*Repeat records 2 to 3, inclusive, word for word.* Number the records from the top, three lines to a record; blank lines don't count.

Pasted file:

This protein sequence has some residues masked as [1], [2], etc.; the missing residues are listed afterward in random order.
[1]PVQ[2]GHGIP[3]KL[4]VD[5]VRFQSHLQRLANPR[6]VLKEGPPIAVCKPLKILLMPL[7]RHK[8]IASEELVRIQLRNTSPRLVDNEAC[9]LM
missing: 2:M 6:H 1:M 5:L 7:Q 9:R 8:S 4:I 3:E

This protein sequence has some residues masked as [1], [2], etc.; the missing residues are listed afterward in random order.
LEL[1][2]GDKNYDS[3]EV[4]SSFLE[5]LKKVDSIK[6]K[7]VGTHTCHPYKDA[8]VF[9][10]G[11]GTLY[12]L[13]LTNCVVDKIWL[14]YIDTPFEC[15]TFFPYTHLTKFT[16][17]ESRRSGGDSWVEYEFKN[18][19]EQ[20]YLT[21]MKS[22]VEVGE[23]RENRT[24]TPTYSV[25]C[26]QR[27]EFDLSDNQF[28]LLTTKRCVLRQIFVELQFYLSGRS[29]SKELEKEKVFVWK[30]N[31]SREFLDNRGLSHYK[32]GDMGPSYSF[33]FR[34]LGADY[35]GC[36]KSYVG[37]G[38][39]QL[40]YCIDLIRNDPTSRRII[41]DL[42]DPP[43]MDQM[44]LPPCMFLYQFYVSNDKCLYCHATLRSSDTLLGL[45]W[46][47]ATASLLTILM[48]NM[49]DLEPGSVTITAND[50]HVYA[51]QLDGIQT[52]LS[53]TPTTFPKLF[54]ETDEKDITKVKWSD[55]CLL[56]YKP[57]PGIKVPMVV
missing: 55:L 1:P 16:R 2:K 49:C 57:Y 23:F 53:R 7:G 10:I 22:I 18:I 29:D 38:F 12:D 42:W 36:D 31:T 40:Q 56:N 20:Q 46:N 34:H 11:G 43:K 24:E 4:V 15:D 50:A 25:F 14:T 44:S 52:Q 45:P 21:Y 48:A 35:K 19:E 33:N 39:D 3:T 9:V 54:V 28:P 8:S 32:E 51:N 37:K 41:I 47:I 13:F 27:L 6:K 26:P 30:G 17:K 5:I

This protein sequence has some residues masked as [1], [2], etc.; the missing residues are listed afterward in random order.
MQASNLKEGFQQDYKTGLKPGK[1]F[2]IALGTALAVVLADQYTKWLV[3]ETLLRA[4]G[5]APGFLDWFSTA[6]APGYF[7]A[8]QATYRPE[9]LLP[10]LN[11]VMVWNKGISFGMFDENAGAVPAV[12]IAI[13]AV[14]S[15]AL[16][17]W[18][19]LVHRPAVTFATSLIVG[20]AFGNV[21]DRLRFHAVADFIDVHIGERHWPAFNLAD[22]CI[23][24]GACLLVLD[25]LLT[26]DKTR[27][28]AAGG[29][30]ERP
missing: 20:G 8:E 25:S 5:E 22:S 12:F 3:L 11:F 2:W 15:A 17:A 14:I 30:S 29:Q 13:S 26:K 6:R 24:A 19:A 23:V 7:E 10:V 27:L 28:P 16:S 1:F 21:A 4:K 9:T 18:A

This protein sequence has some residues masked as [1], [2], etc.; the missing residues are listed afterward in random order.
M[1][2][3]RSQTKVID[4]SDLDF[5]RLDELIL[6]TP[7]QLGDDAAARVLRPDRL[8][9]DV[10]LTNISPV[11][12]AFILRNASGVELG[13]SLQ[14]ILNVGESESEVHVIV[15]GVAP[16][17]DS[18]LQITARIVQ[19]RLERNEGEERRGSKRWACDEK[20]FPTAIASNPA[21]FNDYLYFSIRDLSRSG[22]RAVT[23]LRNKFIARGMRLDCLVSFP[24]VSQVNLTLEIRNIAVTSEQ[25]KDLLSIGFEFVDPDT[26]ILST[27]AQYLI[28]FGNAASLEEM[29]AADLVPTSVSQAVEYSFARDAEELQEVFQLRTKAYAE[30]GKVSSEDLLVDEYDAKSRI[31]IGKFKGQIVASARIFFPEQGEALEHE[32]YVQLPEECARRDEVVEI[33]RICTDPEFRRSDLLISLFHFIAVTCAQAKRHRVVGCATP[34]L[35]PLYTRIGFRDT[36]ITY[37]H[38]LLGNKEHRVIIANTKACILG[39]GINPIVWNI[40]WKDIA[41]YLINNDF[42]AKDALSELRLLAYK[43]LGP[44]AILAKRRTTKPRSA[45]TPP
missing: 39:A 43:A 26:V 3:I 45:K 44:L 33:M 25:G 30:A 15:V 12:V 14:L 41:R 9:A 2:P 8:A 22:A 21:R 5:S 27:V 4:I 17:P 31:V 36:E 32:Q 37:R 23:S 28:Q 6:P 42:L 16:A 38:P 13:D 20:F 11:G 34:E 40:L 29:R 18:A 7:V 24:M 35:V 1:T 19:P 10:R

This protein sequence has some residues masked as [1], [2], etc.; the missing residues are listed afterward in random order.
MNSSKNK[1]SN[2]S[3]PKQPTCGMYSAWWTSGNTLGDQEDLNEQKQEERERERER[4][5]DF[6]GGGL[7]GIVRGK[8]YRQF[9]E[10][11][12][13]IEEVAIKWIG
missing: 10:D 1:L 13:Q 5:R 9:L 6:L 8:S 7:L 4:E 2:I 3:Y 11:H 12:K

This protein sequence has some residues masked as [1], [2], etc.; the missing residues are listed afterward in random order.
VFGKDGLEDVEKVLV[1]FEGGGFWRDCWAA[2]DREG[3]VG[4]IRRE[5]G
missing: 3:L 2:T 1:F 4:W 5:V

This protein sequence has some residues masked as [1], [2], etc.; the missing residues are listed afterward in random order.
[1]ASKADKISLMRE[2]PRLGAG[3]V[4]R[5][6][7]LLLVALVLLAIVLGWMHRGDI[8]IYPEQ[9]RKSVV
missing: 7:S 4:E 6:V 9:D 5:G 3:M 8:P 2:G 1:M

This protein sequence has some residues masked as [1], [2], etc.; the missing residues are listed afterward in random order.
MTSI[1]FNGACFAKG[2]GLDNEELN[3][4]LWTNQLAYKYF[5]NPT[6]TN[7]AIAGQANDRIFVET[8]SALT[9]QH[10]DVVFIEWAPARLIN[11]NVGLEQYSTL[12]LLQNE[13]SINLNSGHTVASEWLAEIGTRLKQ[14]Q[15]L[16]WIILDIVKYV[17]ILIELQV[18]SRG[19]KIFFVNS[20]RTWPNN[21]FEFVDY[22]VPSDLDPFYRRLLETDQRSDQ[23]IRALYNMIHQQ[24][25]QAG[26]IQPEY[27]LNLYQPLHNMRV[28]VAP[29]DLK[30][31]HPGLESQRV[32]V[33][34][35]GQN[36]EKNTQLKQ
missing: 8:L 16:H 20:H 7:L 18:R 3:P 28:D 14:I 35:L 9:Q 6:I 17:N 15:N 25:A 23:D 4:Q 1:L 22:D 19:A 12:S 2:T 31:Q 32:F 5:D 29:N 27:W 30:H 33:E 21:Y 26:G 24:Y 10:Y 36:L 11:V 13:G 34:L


This protein sequence has some residues masked as [1], [2], etc.; the missing residues are listed afterward in random order.
LEL[1][2]GDKNYDS[3]EV[4]SSFLE[5]LKKVDSIK[6]K[7]VGTHTCHPYKDA[8]VF[9][10]G[11]GTLY[12]L[13]LTNCVVDKIWL[14]YIDTPFEC[15]TFFPYTHLTKFT[16][17]ESRRSGGDSWVEYEFKN[18][19]EQ[20]YLT[21]MKS[22]VEVGE[23]RENRT[24]TPTYSV[25]C[26]QR[27]EFDLSDNQF[28]LLTTKRCVLRQIFVELQFYLSGRS[29]SKELEKEKVFVWK[30]N[31]SREFLDNRGLSHYK[32]GDMGPSYSF[33]FR[34]LGADY[35]GC[36]KSYVG[37]G[38][39]QL[40]YCIDLIRNDPTSRRII[41]DL[42]DPP[43]MDQM[44]LPPCMFLYQFYVSNDKCLYCHATLRSSDTLLGL[45]W[46][47]ATASLLTILM[48]NM[49]DLEPGSVTITAND[50]HVYA[51]QLDGIQT[52]LS[53]TPTTFPKLF[54]ETDEKDITKVKWSD[55]CLL[56]YKP[57]PGIKVPMVV
missing: 55:L 1:P 16:R 2:K 49:C 57:Y 23:F 53:R 7:G 10:I 22:I 18:I 29:D 38:F 12:D 42:W 36:D 31:T 40:Q 56:N 20:Q 46:N 34:H 11:G 43:K 24:E 4:V 15:D 50:A 25:F 14:T 44:S 52:Q 45:P 21:Y 48:A 35:K 19:E 33:N 39:D 3:T 9:V 54:V 28:P 8:S 32:E 51:N 37:K 41:I 47:I 13:F 27:L 6:K 26:P 30:G 17:K 5:I

This protein sequence has some residues masked as [1], [2], etc.; the missing residues are listed afterward in random order.
MQASNLKEGFQQDYKTGLKPGK[1]F[2]IALGTALAVVLADQYTKWLV[3]ETLLRA[4]G[5]APGFLDWFSTA[6]APGYF[7]A[8]QATYRPE[9]LLP[10]LN[11]VMVWNKGISFGMFDENAGAVPAV[12]IAI[13]AV[14]S[15]AL[16][17]W[18][19]LVHRPAVTFATSLIVG[20]AFGNV[21]DRLRFHAVADFIDVHIGERHWPAFNLAD[22]CI[23][24]GACLLVLD[25]LLT[26]DKTR[27][28]AAGG[29][30]ERP
missing: 20:G 8:E 25:S 5:E 22:S 12:F 3:L 11:F 2:W 15:A 17:A 14:I 30:S 29:Q 13:S 26:K 6:R 24:A 19:A 23:V 7:E 10:V 27:L 28:P 16:S 1:F 21:A 4:K 9:T 18:A